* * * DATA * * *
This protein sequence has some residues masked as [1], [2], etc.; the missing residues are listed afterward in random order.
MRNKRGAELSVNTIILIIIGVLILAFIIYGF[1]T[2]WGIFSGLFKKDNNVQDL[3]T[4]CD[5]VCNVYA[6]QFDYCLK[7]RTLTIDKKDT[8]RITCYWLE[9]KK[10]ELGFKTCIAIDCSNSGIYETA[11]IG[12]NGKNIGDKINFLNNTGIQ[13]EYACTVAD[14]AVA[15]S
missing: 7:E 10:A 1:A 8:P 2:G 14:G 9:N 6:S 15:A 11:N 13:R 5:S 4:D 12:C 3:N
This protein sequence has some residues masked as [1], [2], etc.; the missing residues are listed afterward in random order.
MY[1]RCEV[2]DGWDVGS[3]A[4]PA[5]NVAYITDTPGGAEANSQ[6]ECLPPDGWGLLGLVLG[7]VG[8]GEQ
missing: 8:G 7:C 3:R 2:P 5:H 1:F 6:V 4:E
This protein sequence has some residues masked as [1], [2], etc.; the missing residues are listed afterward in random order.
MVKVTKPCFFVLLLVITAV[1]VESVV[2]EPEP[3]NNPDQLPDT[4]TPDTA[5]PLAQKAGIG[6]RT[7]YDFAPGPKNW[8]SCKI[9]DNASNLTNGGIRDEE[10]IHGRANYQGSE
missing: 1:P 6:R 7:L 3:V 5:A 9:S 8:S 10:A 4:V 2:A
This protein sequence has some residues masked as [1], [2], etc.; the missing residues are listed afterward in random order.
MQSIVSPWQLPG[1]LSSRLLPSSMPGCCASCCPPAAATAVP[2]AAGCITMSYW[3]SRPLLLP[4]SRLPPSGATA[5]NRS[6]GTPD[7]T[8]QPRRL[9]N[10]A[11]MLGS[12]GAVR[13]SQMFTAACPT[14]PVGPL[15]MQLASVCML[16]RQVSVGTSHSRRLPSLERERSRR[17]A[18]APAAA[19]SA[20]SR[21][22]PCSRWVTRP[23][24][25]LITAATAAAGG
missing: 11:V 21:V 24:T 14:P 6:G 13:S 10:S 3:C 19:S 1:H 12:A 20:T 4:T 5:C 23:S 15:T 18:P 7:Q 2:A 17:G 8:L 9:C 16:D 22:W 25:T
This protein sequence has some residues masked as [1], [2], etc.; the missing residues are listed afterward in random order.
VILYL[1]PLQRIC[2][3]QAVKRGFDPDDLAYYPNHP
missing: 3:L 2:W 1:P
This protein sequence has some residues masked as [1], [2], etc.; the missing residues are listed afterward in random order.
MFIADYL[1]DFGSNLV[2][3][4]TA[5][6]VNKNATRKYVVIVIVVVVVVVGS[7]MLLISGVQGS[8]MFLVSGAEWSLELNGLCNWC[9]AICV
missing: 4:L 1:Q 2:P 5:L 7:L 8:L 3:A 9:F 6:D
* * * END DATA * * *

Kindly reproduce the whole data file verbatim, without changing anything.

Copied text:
This protein sequence has some residues masked as [1], [2], etc.; the missing residues are listed afterward in random order.
MRNKRGAELSVNTIILIIIGVLILAFIIYGF[1]T[2]WGIFSGLFKKDNNVQDL[3]T[4]CD[5]VCNVYA[6]QFDYCLK[7]RTLTIDKKDT[8]RITCYWLE[9]KK[10]ELGFKTCIAIDCSNSGIYETA[11]IG[12]NGKNIGDKINFLNNTGIQ[13]EYACTVAD[14]AVA[15]S
missing: 7:E 10:A 1:A 8:P 2:G 14:G 9:N 6:S 15:A 11:N 13:R 5:S 4:D 12:C 3:N
This protein sequence has some residues masked as [1], [2], etc.; the missing residues are listed afterward in random order.
MY[1]RCEV[2]DGWDVGS[3]A[4]PA[5]NVAYITDTPGGAEANSQ[6]ECLPPDGWGLLGLVLG[7]VG[8]GEQ
missing: 8:G 7:C 3:R 2:P 5:H 1:F 6:V 4:E
This protein sequence has some residues masked as [1], [2], etc.; the missing residues are listed afterward in random order.
MVKVTKPCFFVLLLVITAV[1]VESVV[2]EPEP[3]NNPDQLPDT[4]TPDTA[5]PLAQKAGIG[6]RT[7]YDFAPGPKNW[8]SCKI[9]DNASNLTNGGIRDEE[10]IHGRANYQGSE
missing: 1:P 6:R 7:L 3:V 5:A 9:S 8:S 10:A 4:V 2:A
This protein sequence has some residues masked as [1], [2], etc.; the missing residues are listed afterward in random order.
MQSIVSPWQLPG[1]LSSRLLPSSMPGCCASCCPPAAATAVP[2]AAGCITMSYW[3]SRPLLLP[4]SRLPPSGATA[5]NRS[6]GTPD[7]T[8]QPRRL[9]N[10]A[11]MLGS[12]GAVR[13]SQMFTAACPT[14]PVGPL[15]MQLASVCML[16]RQVSVGTSHSRRLPSLERERSRR[17]A[18]APAAA[19]SA[20]SR[21][22]PCSRWVTRP[23][24][25]LITAATAAAGG
missing: 11:V 21:V 24:T 14:P 6:G 13:S 10:S 3:C 19:S 1:H 12:A 20:T 4:T 5:C 23:S 15:T 18:P 7:Q 2:A 17:G 8:L 9:C 16:D 22:W 25:T
This protein sequence has some residues masked as [1], [2], etc.; the missing residues are listed afterward in random order.
VILYL[1]PLQRIC[2][3]QAVKRGFDPDDLAYYPNHP
missing: 3:L 2:W 1:P
This protein sequence has some residues masked as [1], [2], etc.; the missing residues are listed afterward in random order.
MFIADYL[1]DFGSNLV[2][3][4]TA[5][6]VNKNATRKYVVIVIVVVVVVVGS[7]MLLISGVQGS[8]MFLVSGAEWSLELNGLCNWC[9]AICV
missing: 4:L 1:Q 2:P 5:L 7:L 8:L 3:A 9:F 6:D